Licensed gun owner and open-carry advocate Rick Ector of Detroit said stereotypes can cloud the minds of some officers when dealing with black gun owners. Officers may have had previous encounters with people carrying guns illegally — especially young black men. And that experience can carry over, Ector said.

Once they find out that a black American has a gun permit, “they are not necessarily going to relax, but they now have an idea about your character,” Ector said.

Phillip Smith, head of the National African American Gun Association, said police need additional training to remind them that Second Amendment rights apply to black gun owners as much as anyone else.

Like several similar cases, Castile’s death was shared worldwide on social media. His girlfriend, Diamond Reynolds, livestreamed the aftermath of the shooting on Facebook because, she said, she wanted to make sure the truth was known.

But videos of black people dying at the hands of police have led to few convictions.

“I’m sure people of color are going to say, and rightfully so, what is the burden of proof for an officer to be” convicted? asked Dwayne Crawford, the executive director of the National Organization of Black Law Enforcement Executives.

Eric Garner died in July 2014 in New York City after a white officer placed him in a chokehold during an arrest for selling loose cigarettes. Garner complained that he couldn’t breathe on video captured by onlookers. A grand jury declined to indict that officer or any others involved in the arrest.

Tamir Rice, a 12-year-old boy with a pellet gun tucked into his waistband, was fatally shot by a white Cleveland police officer in November 2014. But a grand jury declined to indict patrolman Timothy Loehmann, who fired the fatal shot, or training officer Frank Garmback. The city settled Rice’s family’s lawsuit for $6 million.

Michael Brown, an unarmed 18-year-old, was fatally shot by a white officer, Darren Wilson, in August 2014 in Ferguson, Missouri. Their confrontation was not captured on video. A grand jury declined to indict Wilson, and the Justice Department opted against civil rights charges. Wilson later resigned.

Only one police officer in recent publicized cases is facing jail time.

South Carolina officer Michael Slager, who is white, shot black motorist Walter Scott in the back as he fled from a traffic stop. Slager pleaded guilty in May to a federal charge of violating Scott’s civil rights, and a judge will determine his sentence, which could range from probation to life in prison without parole.

Scott’s shooting in April 2015 was captured on cellphone video seen worldwide. It contradicted Slager’s original statement that Scott had attempted to grab his Taser.

“This was a clear-cut case of unnecessary, fatal police violence,” Rashad Robinson, executive director of Color Of Change, said of the Castile case. “District attorneys around the country, from Tulsa to Cleveland to now St. Paul, must be held accountable for their failures to secure justice for victims of police violence.”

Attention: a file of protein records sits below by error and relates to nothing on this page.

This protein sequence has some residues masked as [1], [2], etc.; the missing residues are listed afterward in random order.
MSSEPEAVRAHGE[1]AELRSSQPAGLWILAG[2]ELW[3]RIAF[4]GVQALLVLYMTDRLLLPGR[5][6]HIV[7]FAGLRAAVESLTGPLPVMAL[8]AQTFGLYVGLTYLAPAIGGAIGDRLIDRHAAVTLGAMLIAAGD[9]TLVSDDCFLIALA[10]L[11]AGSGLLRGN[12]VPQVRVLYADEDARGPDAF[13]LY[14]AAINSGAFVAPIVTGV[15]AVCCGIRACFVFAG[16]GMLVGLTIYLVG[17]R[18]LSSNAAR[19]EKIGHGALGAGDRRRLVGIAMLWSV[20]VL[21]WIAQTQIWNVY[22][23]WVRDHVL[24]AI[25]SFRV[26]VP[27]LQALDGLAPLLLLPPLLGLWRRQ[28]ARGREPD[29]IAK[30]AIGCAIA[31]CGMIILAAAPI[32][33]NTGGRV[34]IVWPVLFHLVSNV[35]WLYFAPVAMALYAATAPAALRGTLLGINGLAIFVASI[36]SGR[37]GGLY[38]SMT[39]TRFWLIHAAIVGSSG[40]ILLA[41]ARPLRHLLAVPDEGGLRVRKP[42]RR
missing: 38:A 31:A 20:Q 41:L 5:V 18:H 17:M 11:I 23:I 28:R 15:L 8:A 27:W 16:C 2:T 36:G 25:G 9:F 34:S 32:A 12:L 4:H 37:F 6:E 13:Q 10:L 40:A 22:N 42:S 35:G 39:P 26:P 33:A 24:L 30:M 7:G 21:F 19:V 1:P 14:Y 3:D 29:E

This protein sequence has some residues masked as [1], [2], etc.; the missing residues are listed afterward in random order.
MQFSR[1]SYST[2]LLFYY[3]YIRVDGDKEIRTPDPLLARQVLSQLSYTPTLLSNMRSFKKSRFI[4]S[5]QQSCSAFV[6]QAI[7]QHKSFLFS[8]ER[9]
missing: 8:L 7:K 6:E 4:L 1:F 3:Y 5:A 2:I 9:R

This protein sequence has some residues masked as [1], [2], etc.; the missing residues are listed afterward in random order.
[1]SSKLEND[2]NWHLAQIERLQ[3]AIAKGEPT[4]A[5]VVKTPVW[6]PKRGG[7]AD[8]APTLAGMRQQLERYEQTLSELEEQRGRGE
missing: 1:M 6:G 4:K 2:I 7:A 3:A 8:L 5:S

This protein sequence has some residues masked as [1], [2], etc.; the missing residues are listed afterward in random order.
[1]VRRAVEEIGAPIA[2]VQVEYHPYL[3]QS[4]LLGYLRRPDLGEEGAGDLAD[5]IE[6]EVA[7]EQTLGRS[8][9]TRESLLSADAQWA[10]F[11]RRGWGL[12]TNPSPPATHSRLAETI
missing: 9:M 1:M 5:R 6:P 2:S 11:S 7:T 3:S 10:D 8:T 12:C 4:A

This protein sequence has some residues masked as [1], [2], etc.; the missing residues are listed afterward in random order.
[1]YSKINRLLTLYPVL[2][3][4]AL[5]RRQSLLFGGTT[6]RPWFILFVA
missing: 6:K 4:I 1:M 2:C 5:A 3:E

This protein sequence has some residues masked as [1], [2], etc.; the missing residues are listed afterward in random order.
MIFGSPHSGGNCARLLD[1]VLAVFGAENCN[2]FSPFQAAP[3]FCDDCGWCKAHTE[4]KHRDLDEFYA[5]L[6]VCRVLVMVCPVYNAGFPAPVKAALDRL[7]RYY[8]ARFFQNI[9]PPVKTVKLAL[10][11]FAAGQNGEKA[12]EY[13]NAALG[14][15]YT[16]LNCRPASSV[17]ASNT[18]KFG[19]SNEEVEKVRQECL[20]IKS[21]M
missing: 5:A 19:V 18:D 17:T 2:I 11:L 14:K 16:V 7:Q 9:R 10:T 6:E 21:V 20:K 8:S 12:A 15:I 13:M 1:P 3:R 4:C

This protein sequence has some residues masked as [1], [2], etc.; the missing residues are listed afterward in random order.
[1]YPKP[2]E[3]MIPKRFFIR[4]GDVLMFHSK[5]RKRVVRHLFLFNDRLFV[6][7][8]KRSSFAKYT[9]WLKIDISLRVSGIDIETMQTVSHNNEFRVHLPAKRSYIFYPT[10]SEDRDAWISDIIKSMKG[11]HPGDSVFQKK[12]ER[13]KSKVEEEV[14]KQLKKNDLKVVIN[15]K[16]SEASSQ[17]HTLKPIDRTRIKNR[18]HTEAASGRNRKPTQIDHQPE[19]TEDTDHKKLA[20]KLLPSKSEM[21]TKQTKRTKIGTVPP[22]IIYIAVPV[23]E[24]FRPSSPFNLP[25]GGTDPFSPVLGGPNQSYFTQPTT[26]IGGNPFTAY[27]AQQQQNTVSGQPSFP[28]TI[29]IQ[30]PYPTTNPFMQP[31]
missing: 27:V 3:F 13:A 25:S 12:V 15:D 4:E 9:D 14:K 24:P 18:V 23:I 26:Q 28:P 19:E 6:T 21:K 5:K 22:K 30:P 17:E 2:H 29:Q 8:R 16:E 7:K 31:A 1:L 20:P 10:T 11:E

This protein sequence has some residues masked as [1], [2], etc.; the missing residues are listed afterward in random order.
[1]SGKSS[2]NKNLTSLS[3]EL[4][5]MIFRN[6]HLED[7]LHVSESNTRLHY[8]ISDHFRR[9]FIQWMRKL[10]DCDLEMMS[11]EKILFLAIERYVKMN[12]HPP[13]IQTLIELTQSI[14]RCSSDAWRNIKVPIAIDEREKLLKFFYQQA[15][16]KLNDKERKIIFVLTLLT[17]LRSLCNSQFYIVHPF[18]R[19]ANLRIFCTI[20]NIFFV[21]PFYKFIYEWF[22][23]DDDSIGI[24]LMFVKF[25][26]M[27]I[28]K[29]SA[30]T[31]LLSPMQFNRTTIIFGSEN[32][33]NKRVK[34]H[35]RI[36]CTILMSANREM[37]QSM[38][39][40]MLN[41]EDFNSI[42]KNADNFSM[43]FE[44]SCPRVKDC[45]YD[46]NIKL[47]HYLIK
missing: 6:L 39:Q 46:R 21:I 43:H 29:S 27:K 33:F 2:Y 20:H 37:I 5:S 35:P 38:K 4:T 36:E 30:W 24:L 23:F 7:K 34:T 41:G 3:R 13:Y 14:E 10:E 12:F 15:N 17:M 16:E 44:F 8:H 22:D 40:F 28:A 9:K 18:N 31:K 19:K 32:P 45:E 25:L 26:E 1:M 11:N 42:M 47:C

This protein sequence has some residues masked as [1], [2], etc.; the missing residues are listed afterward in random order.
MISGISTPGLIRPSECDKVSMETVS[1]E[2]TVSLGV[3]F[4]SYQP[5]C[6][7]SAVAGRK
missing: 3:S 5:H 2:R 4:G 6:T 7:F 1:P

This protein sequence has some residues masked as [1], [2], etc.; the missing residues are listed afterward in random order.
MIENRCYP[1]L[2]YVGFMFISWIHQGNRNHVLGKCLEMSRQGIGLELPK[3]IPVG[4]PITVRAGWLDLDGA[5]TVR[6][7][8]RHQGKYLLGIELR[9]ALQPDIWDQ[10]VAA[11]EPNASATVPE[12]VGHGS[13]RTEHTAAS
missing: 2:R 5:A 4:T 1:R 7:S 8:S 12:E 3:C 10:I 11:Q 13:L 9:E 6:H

Source: Black Gun Owners Worried by Acquittal In Castile Shooting 


Judge to Decide If Officer Injured In Alton Sterling Protests Can Sue Black Lives Matter

A federal judge will decide whether Black Lives Matter can be sued in court after an officer was injured at a July 2016 protest involving activist DeRay Mckesson, who was arrested in Baton Rouge, La. Max Becherer/AP

U.S. District Judge Brian Jackson in Baton Rouge, La., said on Wednesday, June 15, that he will rule “within the coming days” on whether Black Lives Matter is a movement or an organization, which would mean it can be sued in court, according to the Associated Press.

In November, an unnamed Baton Rouge police officer filed a lawsuit against Black Lives Matter and DeRay Mckesson, an affiliated Baltimore-based activist. The officer said he was badly injured when a thrown rock or piece of concrete hit him in the face at a protest after the death of Alton Sterling, a 37-year-old Black man fatally shot by a white officer outside a convenience store in July 2016.

Mckesson was one of about 200 protesters arrested and the lawsuit claims the activist “incited” violence on behalf of Black Lives Matter at the July 9 protest it said he organized and was in charge of.

Mckesson’s lawyer, William Gibbens, asked the judge to dismiss the lawsuit. Gibbens, the Associated Press reported, argued during Wednesday’s hearing that Black Lives Matter does not have a governing body, dues-paying members or bylaws. It’s a “community of interest” at best, he said.

Donna Grodner, an attorney for the officer, argued Black Lives Matter is an “unincorporated association” that can be held liable for her client’s injuries, the Associated Press reported.

“It’s organized. They have meetings. They solicit money. They have national chapters,” Grodner told the news agency. “This shows a level of national organization.”

According to The Advocate, a Baton Rouge-based newspaper, the judge said a key question is whether, under Louisiana law, Black Lives Matter is capable of suing and being sued.

In May, the Justice Department announced that no federal charges would be filed against the two officers who struggled with Sterling. The Louisiana Attorney General’s Office is currently deciding whether any state charges are warranted, according The Advocate.

In November, Baton Rouge was ordered to pay $100,000 to Black Lives Matter for use of excessive force during protests.

Source: Judge to Decide If Officer Injured In Alton Sterling Protests Can Sue Black Lives Matter